Ulf Liebe, Syster Christin Maart, Oliver Mußhoff, Philipp Stubbe
Published: 01.06.2012 〉 Volume 61 (2012), Number 2, 63-79 〉 Resort: Articles
Submitted: N. A. 〉 Feedback to authors after first review: N. A. 〉 Accepted: N. A.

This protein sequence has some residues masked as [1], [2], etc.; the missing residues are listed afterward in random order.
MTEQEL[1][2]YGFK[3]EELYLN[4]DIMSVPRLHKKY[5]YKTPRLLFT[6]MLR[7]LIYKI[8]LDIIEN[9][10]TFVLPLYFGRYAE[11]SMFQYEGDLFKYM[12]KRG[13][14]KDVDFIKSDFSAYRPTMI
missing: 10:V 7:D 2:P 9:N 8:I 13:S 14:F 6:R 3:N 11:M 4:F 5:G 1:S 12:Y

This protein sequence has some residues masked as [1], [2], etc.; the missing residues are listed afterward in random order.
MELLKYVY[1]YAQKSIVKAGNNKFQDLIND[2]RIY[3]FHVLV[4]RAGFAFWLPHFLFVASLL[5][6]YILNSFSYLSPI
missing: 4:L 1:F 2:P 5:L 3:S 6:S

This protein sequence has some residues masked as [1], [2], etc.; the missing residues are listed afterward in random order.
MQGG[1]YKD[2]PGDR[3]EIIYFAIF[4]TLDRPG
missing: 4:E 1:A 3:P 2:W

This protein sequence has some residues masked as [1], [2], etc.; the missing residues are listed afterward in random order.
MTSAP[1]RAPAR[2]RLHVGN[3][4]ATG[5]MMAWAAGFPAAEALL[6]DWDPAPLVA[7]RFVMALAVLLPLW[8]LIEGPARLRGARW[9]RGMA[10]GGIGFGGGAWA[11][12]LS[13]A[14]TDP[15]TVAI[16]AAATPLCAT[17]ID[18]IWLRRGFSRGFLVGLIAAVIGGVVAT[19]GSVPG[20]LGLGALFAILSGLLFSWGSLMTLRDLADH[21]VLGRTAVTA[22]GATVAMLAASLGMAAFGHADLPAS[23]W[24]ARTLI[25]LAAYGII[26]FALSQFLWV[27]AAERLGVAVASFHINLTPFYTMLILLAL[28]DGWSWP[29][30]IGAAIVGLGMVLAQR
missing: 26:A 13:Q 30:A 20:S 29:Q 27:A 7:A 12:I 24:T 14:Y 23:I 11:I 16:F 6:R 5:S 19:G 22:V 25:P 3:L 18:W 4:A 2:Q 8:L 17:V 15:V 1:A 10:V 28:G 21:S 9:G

The question of how the increasing challenges of on-farm risk management – that e.g. result from the global climate change – could be met, has been an important subject of research for a long time. For instance, it has been discussed if index-based insurance are an alternative to classical hedging opportunities of weather risks. While science have mainly focused on the conception, pricing and hedging effectiveness of new weather risk management instruments, a research gap exists regarding the farmers’ subjective perception of weather risks, the analysis of implemented on-farm measures for weather risk reduction as well as regarding the measurement of farmers’ preferences for different risk management instruments. On the basis of survey data, this study investigates which meteorological events farmers perceive as very risky, which measures they already apply to reduce the risk and which costs are involved. Using a discrete choice experiment, beside the demand for weather insurance also the influence of performance defining features of different insurance on their selection probability is determined. Results show that farmers often are not able to quantify the costs of the risk management instruments applied so far. Even given high basis risks, they would, therefore, demand for yield insurance as well as index-based insurance if those are sold at a favorable price. Moreover, results show that the demand for insurance rises with increasing risk involvement of the agricultural enterprises as well as – against all expectations – with decreasing risk aversion of the decision makers.